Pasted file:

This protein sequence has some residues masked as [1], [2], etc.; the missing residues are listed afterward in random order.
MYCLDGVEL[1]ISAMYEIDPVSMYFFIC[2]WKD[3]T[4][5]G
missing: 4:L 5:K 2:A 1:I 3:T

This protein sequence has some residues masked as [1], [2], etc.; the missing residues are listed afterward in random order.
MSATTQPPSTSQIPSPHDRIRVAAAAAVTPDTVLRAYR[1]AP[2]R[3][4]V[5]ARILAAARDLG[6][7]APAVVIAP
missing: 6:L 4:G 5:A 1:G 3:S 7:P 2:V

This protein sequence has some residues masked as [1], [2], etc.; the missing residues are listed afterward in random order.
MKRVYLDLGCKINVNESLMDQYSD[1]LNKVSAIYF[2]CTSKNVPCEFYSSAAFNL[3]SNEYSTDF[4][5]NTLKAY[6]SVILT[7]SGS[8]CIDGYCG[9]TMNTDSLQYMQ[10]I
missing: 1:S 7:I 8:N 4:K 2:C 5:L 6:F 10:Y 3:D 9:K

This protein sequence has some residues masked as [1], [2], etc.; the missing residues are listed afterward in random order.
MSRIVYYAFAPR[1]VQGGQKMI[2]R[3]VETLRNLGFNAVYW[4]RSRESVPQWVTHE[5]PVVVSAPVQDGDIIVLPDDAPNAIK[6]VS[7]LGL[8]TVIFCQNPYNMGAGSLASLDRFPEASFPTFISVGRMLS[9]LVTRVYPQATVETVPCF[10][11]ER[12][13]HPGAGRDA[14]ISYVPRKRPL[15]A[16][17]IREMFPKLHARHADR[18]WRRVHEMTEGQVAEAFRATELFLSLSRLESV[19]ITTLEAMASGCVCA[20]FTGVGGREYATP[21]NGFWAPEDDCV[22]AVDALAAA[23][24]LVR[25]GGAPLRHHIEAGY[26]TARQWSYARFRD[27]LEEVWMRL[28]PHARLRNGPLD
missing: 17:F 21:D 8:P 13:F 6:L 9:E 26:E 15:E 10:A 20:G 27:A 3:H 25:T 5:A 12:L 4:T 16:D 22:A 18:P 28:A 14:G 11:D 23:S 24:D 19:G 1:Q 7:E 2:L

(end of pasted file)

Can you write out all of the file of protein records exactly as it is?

This protein sequence has some residues masked as [1], [2], etc.; the missing residues are listed afterward in random order.
MYCLDGVEL[1]ISAMYEIDPVSMYFFIC[2]WKD[3]T[4][5]G
missing: 4:L 5:K 2:A 1:I 3:T

This protein sequence has some residues masked as [1], [2], etc.; the missing residues are listed afterward in random order.
MSATTQPPSTSQIPSPHDRIRVAAAAAVTPDTVLRAYR[1]AP[2]R[3][4]V[5]ARILAAARDLG[6][7]APAVVIAP
missing: 6:L 4:G 5:A 1:G 3:S 7:P 2:V

This protein sequence has some residues masked as [1], [2], etc.; the missing residues are listed afterward in random order.
MKRVYLDLGCKINVNESLMDQYSD[1]LNKVSAIYF[2]CTSKNVPCEFYSSAAFNL[3]SNEYSTDF[4][5]NTLKAY[6]SVILT[7]SGS[8]CIDGYCG[9]TMNTDSLQYMQ[10]I
missing: 1:S 7:I 8:N 4:K 2:C 5:L 6:F 10:Y 3:D 9:K

This protein sequence has some residues masked as [1], [2], etc.; the missing residues are listed afterward in random order.
MSRIVYYAFAPR[1]VQGGQKMI[2]R[3]VETLRNLGFNAVYW[4]RSRESVPQWVTHE[5]PVVVSAPVQDGDIIVLPDDAPNAIK[6]VS[7]LGL[8]TVIFCQNPYNMGAGSLASLDRFPEASFPTFISVGRMLS[9]LVTRVYPQATVETVPCF[10][11]ER[12][13]HPGAGRDA[14]ISYVPRKRPL[15]A[16][17]IREMFPKLHARHADR[18]WRRVHEMTEGQVAEAFRATELFLSLSRLESV[19]ITTLEAMASGCVCA[20]FTGVGGREYATP[21]NGFWAPEDDCV[22]AVDALAAA[23][24]LVR[25]GGAPLRHHIEAGY[26]TARQWSYARFRD[27]LEEVWMRL[28]PHARLRNGPLD
missing: 17:F 21:D 8:P 13:F 6:L 9:E 26:E 15:E 10:A 20:G 27:A 3:H 25:T 5:A 12:L 4:T 16:D 22:A 18:P 28:A 14:G 11:D 23:S 24:D 19:G 1:Q 7:E 2:L